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The Online Publication and Book Series Dedicated to the Thermal Management of Electronics

Qpedia Thermal eMagazine was launched in 2007 as a monthly newsletter focused on the thermal management of electronics. Now in its 9th year of publication, Qpedia is a highly respected monthly magazine that is distributed at no charge to over 18,000 engineers. Written and published by the engineers of Advanced Thermal Solutions, Inc., Qpedia is a technical resource to help the engineering community solve the most challenging thermal problems. Each issue provides practical approaches to thermal management challenges and explains the new technologies for successfully cooling today and tomorrow’s hot-running electronics.

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Table of Contents - April 2009

Current Issues

April 2009

The High Cost of Cooling a Data Center

Greater numbers of servers and higher component power densities are taking cooling issues to a critical point. To keep components below their maximum junction temperatures requires more energy and technical expertise. When energy was cheaper, there was less concern about its future costs. Cooling a data center was achieved simply by lowering the ambient temperature using an air conditioning system. Facing today’s energy costs, this can be a costly tactic.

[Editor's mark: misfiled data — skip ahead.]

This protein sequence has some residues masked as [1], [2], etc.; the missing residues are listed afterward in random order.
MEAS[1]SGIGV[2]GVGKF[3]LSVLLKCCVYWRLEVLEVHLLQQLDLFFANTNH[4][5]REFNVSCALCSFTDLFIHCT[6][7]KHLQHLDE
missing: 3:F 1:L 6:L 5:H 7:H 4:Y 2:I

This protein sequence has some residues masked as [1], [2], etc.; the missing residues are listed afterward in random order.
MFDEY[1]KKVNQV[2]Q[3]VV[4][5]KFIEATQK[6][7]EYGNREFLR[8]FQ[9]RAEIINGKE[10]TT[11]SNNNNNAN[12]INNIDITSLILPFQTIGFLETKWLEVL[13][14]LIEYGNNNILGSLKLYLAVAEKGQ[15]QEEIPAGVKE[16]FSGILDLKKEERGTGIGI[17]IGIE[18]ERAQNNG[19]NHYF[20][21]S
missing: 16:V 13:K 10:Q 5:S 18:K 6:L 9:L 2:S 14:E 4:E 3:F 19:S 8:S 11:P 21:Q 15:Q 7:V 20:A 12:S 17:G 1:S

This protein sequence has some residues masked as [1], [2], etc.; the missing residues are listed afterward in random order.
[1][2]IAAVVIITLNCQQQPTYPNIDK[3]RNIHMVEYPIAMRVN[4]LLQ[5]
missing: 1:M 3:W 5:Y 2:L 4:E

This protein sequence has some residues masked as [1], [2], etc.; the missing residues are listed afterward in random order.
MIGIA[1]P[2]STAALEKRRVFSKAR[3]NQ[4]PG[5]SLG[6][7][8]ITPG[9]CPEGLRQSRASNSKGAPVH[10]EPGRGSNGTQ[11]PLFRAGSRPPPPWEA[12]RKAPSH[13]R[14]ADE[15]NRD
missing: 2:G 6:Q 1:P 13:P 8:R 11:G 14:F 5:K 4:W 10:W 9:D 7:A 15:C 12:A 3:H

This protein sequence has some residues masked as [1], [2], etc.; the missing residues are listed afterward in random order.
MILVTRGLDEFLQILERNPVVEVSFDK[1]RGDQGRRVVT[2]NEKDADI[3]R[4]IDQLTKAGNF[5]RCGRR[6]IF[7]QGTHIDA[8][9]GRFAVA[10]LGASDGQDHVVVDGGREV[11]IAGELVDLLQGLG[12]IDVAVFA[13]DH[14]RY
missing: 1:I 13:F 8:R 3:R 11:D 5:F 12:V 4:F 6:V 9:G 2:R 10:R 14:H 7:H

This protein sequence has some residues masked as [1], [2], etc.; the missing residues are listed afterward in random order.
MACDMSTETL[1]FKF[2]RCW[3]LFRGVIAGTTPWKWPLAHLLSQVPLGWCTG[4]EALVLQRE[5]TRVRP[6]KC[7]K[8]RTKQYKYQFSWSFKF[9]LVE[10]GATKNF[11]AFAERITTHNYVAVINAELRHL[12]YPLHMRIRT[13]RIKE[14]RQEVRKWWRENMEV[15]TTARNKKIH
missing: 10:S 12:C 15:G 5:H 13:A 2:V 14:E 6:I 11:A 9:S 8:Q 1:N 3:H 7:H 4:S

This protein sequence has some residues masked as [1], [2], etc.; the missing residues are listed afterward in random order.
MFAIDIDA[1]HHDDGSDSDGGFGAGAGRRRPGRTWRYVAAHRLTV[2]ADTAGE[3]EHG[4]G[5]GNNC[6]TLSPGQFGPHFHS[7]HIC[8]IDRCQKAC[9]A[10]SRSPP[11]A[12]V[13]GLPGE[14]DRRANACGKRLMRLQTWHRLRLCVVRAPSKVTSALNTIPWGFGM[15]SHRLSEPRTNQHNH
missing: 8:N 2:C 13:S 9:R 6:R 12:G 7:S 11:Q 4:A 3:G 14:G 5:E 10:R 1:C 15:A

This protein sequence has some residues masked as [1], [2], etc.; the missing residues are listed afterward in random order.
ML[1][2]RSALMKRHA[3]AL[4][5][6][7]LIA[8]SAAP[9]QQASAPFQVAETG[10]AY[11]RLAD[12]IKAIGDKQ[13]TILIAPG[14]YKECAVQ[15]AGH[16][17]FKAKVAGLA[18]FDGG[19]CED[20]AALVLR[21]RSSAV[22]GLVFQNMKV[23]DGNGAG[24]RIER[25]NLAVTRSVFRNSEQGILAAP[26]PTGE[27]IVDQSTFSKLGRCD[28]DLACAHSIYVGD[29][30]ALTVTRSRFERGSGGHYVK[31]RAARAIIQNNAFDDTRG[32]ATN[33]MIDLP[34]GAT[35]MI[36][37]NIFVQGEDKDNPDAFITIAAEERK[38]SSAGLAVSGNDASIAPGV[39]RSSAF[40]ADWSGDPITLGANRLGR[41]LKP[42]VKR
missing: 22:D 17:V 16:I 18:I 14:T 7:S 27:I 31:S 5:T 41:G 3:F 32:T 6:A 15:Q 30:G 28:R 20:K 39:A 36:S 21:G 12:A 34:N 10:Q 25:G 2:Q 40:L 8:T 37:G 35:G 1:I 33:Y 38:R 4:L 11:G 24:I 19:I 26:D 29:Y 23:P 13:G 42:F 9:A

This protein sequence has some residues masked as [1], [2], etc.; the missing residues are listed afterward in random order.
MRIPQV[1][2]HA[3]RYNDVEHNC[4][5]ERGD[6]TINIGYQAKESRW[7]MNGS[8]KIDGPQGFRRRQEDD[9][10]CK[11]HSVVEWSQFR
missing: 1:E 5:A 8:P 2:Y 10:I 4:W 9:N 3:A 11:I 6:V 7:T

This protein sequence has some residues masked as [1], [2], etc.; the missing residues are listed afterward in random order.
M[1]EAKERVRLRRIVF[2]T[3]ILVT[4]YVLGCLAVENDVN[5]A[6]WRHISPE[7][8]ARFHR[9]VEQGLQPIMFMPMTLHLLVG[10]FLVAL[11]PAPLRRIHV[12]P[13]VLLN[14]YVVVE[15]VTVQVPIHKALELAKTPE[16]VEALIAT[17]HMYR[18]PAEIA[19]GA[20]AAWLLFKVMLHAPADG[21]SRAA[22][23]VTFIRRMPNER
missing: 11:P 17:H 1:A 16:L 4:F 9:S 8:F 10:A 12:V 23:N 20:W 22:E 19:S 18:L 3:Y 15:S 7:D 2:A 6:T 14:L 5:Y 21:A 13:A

The Basic Principles of Wind Tunnel Design

Wind tunnels generate uniform air flows, with low turbulence intensity, for thermal and hydraulic testing. These devices have been around for more than a century, and are used in many industries, including aerospace, automotive, and defense. They also play a key role in electronics thermal management.


How Baffles and Plenumns Affect Fan Performance

In today’s electronics, there is a constant push for more functionality in smaller volumes. While the dissipated power per device gate is decreasing, more and more functions are being squeezed into a smaller volume. ICs and ASICs are getting more powerful and their thermal load per volume is increasing. To thermally manage these components, forced convection cooling is the most common method, along with the use of efficient heat sinks.


Liquid Cooling Systems and Their Components

In its most basic form, the purpose of a liquid cooling system is to transport heat from a device to a remote heat exchanger. With the ongoing increase in power dissipation, and tightening restriction on packaging, the need for more sophisticated and compact liquid cooling systems is clear. This paper will describe the classic setup of a liquid cooled loop, as well as several examples of novel designs.